An Insider’s Look at Rafa Using Video to Improve His Serve

So much has been written about how Novak Djokovic dominated Nadal this year in tournament finals, including the U.S. Open. But it wasn’t just that Djokovic stepped in, opened up the court with short angles, and rifled backhand winners down the sideline.

There was a hidden problem with Nadal’s serve, as well. Nadal actually lost roughly 19 mph of serving speed since his spectacular serving during the 2010 US Open, where he was averaging an astonishing 126 mph when he took the championship.

This setback has now been nicely documented by Tom Allsopp, founder of tpatennis.net, with a really cool posting that shows how a little-known Spanish coach named Oscar Borras was instrumental in improving Nadal’s serve in 2010. This video shows Oscar working with Nadal, and a reluctant coach, Uncle Toni.

It’s a must-see video for anyone struggling to improve their serve. Borras’ breaks down the stages of Nadal’s serve into the very basics. Something we all should do. Plus, you’ll see Borras, Nadal and coach Toni watching videos of Nadal’s serve later on their own laptop. Sound familiar?

Of course, like all of us, Nadal may have slipped back into bad habits in 2011, because his average serve speed dropped by that 19 mph year over year. And that means he couldn’t serve his way out of trouble nearly as much this past season.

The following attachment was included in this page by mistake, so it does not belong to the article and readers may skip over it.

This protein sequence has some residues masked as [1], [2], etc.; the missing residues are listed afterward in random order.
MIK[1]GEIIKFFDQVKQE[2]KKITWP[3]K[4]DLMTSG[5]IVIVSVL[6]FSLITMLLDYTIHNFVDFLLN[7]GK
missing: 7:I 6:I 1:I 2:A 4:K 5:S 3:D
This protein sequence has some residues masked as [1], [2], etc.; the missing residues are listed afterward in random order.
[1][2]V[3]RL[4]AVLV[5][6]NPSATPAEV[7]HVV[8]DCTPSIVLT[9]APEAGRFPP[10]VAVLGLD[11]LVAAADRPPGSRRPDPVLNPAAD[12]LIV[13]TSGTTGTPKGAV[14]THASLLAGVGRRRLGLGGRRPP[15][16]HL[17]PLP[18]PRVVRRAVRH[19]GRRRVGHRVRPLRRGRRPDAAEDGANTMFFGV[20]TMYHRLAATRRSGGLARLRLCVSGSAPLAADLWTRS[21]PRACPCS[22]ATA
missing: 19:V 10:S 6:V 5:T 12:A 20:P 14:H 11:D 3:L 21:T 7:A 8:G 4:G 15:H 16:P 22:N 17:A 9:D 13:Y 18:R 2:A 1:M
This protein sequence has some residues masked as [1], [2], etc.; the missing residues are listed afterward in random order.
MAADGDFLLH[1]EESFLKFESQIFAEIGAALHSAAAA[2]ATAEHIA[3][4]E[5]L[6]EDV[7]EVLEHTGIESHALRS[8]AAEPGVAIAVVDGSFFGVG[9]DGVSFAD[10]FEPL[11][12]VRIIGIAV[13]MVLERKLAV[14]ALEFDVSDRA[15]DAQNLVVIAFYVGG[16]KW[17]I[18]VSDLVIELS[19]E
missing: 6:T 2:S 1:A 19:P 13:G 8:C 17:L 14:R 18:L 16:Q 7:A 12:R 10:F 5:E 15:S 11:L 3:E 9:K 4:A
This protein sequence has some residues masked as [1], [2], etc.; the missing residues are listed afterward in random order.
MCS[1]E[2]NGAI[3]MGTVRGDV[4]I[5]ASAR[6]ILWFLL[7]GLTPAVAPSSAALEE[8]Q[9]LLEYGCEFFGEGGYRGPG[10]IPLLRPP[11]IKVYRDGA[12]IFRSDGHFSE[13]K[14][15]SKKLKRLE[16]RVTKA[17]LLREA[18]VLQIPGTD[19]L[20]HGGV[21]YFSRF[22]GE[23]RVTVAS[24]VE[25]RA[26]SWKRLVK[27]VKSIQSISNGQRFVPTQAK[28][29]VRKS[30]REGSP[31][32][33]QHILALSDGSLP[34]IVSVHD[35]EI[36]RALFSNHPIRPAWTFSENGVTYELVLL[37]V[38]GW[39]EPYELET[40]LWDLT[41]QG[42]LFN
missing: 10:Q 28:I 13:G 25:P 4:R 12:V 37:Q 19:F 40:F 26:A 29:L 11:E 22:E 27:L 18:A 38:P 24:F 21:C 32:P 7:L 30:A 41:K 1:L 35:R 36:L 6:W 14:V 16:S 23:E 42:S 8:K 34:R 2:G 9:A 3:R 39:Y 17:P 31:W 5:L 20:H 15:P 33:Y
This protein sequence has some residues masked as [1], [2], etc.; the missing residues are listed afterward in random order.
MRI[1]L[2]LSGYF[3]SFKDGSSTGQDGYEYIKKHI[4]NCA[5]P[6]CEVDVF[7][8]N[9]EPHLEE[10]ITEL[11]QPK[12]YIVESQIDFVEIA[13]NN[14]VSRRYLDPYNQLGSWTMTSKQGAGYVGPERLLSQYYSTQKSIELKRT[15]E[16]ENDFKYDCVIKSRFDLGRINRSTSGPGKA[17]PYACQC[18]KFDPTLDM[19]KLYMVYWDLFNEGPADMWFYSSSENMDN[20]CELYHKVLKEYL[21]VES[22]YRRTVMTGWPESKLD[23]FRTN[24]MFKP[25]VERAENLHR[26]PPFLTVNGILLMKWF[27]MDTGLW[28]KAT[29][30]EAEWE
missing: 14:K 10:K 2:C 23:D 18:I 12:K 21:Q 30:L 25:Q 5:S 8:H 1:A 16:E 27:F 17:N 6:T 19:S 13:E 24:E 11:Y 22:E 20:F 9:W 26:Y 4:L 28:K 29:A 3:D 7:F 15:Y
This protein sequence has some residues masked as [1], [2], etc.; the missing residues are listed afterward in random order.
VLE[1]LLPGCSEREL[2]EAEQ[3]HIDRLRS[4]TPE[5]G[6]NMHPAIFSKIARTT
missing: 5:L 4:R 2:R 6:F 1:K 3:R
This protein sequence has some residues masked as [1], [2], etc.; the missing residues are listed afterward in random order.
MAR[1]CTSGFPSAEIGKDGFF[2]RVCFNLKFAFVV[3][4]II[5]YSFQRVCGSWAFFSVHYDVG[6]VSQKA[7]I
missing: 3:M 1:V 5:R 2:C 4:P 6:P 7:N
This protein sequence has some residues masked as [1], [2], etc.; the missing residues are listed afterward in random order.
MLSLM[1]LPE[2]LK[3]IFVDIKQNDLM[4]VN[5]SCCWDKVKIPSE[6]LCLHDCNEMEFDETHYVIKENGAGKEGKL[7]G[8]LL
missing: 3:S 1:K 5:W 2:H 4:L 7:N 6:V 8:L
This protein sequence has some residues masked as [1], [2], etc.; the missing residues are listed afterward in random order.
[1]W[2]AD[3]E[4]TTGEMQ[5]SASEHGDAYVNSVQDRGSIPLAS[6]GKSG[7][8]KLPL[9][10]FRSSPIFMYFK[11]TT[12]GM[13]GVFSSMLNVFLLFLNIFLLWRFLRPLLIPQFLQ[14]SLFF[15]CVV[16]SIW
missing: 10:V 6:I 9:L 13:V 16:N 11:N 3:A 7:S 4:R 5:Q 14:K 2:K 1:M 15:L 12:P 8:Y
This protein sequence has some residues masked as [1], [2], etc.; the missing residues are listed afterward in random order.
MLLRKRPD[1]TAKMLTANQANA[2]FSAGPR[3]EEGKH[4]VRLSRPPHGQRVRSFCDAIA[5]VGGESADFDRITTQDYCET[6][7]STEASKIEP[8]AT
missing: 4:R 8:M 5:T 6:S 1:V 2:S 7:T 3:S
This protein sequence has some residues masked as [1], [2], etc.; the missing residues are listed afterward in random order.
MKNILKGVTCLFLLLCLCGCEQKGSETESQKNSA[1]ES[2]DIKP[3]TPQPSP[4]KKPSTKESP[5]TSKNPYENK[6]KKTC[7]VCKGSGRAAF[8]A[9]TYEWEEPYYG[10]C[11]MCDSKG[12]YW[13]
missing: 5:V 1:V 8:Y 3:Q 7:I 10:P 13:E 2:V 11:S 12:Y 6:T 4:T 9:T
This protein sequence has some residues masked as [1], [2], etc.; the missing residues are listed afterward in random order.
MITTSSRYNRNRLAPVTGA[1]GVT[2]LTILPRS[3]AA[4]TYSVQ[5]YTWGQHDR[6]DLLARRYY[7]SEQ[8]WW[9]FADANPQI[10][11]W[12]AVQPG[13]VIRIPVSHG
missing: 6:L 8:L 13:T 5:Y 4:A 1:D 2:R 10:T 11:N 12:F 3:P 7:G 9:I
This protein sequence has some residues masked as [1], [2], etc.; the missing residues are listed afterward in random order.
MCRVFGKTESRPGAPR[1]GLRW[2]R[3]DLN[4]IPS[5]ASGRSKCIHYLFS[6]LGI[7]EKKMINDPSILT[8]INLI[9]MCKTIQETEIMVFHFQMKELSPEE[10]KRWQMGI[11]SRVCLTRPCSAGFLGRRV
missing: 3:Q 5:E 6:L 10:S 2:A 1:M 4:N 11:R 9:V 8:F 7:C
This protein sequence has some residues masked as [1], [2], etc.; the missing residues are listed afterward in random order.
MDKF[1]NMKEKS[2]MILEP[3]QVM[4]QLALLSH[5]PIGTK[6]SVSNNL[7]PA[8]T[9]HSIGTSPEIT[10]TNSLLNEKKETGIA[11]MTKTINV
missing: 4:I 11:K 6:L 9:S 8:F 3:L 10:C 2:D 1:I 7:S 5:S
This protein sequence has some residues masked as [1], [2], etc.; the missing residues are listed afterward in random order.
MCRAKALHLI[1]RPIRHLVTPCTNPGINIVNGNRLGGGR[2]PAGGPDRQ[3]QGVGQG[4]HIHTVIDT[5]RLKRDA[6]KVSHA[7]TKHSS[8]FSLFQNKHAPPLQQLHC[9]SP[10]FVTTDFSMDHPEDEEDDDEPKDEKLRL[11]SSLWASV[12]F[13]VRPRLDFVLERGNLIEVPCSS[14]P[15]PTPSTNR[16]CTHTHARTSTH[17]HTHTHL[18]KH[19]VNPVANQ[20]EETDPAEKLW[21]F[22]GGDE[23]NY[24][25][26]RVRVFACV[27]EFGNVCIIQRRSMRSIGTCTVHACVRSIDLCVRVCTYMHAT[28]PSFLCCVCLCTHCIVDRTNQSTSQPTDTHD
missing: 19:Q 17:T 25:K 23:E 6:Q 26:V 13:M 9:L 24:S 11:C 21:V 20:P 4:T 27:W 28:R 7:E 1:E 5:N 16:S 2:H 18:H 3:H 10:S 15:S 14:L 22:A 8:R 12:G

It’s eye-opening stuff. Check it out at at tpatennis.net

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2 Responses to An Insider’s Look at Rafa Using Video to Improve His Serve

  1. Fitness has really stopped me lately as far as my tennis skills go. I started playing recently and I’ve really been trying hard to improve my game. The problem is I just can’t seem to keep myself going! Plus my strength is absolutely horrible, do you have any tips to get me back on track?

  2. Barnaby says:

    It’s a cliché … but the journey starts with the first step. In terms of fitness, you just have to start with small goals but stick to them every day or every week. It could be as little as walking 20 minutes a day if you’re recovering from injury or illness. To working your way up to jogging, doing a few basic exercises (more on the in a future post), then actual training sessions. The key is to set easily achievable goals and to take your time. The feeling of satisfaction you’ll get from achieving small goals will carry you forward.

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